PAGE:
April 13, 2020
The Paycheck Protection Program (“PPP”) authorizes up to $349 billion in SBA guaranteed forgivable loans to small businesses to pay their employees during the COVID-19 crisis. Treasury is seeking an additional $250 billion for this lending program due to strong demand from small businesses.
On April 9th the Fed announced The Paycheck Protection Program Liquidity Facility (PPPLF) which extends credit to eligible financial institutions that originate SBA guaranteed PPP loans, taking the loans as collateral at face value. Extensions of credit under the PPPLF will be at a rate of 35 bps. The maturity date of an extension of credit under the PPPLF will equal the maturity date of the PPP loan pledged to secure the extension of credit. Importantly, PPP loans will be assigned a weight of zero percent under the risk-based capital rules. Federal Banking Regulators also issued an interim final rule that will allow financial institutions to neutralize the effect of PPP loans financed under the PPPLF on regulatory capital ratios. This relief applies to both risk-based and leverage capital ratios, including the Community Bank Leverage Ratio. The capital relief is effective immediately.
These efforts by the Fed and Federal Banking Regulators should speed up the flow of funds to small businesses and assuage fears from financial institutions concerning potential liquidity pressure and capital constraints in connection with extending financing under the PPP.
Fixed-Rate DCPC Pools
- Fixed-rate SBA DCPC and SBIC’s offer superior convexity profiles to most residential MBS alternatives, while offering comparable yields and spreads.
- Current yield spreads on newer and seasoned SBA DCPCs have widened over the last month and are pricing at approximately 100 bps or wider to Treasurys (I-curve).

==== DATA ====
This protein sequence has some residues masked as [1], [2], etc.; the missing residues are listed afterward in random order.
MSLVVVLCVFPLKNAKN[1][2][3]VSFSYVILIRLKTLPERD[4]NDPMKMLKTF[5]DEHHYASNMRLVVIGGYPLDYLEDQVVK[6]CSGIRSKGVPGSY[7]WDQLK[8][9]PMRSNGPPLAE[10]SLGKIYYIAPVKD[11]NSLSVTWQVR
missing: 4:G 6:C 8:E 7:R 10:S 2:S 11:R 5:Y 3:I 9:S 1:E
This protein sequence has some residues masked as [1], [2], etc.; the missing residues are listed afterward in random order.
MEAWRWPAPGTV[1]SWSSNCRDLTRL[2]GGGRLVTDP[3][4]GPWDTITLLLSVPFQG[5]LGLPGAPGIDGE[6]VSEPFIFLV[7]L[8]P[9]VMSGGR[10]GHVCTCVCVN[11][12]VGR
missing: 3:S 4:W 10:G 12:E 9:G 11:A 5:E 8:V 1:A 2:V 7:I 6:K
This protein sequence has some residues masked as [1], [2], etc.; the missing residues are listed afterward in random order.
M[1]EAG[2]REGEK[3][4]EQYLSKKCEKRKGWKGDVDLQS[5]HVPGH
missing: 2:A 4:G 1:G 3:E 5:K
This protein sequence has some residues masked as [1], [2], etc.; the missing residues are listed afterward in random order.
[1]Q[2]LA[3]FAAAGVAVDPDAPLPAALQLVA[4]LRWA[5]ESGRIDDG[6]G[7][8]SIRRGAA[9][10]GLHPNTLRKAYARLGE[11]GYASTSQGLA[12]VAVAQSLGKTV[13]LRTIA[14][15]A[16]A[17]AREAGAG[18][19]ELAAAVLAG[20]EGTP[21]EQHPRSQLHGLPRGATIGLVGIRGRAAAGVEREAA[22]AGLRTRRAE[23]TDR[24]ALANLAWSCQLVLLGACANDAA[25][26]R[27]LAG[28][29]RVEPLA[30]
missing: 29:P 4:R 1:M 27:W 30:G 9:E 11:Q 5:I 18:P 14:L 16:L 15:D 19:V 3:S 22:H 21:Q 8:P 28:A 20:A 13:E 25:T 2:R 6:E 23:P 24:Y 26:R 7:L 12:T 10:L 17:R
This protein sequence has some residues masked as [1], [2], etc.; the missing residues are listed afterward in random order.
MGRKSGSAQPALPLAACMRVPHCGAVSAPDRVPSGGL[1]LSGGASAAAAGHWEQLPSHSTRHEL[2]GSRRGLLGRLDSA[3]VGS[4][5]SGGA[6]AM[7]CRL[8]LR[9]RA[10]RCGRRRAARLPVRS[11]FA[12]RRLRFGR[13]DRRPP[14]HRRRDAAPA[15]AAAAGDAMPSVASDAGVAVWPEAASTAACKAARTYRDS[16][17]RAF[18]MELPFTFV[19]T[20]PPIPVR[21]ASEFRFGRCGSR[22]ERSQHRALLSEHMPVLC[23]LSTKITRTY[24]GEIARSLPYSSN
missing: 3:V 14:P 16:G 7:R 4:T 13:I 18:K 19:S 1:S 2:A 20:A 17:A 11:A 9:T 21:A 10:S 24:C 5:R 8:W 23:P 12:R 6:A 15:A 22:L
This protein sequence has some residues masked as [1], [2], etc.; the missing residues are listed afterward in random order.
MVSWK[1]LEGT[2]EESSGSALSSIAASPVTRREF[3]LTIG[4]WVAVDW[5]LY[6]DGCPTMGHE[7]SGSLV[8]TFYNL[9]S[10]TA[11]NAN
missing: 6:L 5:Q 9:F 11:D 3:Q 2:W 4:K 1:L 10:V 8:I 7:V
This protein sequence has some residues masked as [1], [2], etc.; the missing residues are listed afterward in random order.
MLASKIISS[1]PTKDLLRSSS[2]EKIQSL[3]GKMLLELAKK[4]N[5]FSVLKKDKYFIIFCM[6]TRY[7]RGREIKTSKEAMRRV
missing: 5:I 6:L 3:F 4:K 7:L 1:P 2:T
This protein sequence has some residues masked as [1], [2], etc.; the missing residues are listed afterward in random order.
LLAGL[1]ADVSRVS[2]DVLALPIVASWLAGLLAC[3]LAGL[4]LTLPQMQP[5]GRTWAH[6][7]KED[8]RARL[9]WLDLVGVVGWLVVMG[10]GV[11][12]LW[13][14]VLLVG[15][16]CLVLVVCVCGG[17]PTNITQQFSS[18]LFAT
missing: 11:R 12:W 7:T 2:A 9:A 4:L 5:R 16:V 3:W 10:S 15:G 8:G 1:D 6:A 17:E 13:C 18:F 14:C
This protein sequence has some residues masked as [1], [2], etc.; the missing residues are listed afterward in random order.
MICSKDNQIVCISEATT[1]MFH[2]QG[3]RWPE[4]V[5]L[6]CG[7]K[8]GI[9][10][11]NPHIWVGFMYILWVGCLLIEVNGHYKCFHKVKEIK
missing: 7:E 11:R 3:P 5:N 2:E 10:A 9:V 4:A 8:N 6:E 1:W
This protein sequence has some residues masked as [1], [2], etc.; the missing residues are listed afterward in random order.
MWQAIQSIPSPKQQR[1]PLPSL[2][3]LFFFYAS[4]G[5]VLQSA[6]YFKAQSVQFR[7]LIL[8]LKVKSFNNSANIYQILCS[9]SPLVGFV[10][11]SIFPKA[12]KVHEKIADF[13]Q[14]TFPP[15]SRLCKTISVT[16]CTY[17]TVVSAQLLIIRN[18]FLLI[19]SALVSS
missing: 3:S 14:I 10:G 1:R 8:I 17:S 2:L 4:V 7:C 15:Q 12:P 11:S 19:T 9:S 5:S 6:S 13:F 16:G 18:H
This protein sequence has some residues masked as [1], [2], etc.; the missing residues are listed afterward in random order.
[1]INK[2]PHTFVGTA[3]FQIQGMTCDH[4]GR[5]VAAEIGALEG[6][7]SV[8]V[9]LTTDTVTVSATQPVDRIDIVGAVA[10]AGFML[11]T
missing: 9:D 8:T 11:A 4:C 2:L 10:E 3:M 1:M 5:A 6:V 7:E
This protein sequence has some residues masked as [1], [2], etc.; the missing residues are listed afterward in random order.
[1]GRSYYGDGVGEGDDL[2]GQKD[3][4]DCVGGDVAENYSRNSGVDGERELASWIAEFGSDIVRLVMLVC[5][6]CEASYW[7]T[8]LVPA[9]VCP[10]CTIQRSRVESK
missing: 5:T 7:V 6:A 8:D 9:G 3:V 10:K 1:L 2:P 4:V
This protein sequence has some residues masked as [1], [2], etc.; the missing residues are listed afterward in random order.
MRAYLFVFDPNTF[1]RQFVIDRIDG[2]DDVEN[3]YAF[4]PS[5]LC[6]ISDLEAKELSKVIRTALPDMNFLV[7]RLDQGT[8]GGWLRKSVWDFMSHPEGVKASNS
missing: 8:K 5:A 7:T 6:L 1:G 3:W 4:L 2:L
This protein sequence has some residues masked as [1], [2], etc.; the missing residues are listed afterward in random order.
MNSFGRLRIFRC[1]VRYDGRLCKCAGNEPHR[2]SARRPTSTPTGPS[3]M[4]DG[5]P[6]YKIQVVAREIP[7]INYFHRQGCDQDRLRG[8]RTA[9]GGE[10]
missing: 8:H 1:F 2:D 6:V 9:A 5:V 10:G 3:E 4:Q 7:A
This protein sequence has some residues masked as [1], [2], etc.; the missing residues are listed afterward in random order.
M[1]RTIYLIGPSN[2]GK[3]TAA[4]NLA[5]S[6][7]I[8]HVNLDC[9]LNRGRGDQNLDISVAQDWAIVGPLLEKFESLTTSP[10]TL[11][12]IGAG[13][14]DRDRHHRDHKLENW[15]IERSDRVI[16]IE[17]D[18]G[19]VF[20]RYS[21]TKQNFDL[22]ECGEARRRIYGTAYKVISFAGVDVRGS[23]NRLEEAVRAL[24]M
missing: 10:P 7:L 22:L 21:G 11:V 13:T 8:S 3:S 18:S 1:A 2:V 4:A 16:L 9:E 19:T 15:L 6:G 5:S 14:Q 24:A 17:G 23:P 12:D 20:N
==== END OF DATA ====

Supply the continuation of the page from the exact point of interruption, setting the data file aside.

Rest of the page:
- The April fixed-rate SBA DCPC auction last Thursday included 20-year and 25-year maturities.
- Total issuance in the April auction of $421.2M was the highest level of issuance since July 2013. Issuance in April increased $41.6M (+11.0%) compared to March issuance of $379.6M. Issuance in the 25-year term totaled $279.4M in April, while the 20-year term totaled $141.8M.
- Yield spreads widened in the April auction and are significantly wider than the twelve-month average for all maturity terms. Spreads widened 34 bps month over month for both maturity terms (102 bps yield spread for the 25-year term and 89 bps for the 20-year term).
Fixed-Rate SBIC Debentures
- Current yield spreads on newer and seasoned SBICs have widened over the last month and are pricing at approximately 120 bps or wider to Treasurys (I-curve).
- The semi-annual SBIC auction priced last month at historically wide spreads (131 bps) detailed in the chart below.
Floating-Rate 7(a) Pools
- SBA floating-rate pools currently offer attractive yield opportunities compared to 3-month T-Bills, which had traded at zero to slightly negative yields the last two weeks of March, but yields moved higher the last two weeks into positive territory (27 bps this morning).
- SBA 7(a) prepayment speed commentary for the month of April will be released later this week.
- It is critically important to evaluate pools at a wide variety of speeds and using a prepayment vector. Our Performance Profile includes an analysis of your 7(a) pools layered against a historical prepayment vector. Please let your Representative know if you would like to run a Performance Profile.
Dan Stimpson, CPA
Senior Vice President, Investment Strategies
Vining Sparks IBG, LP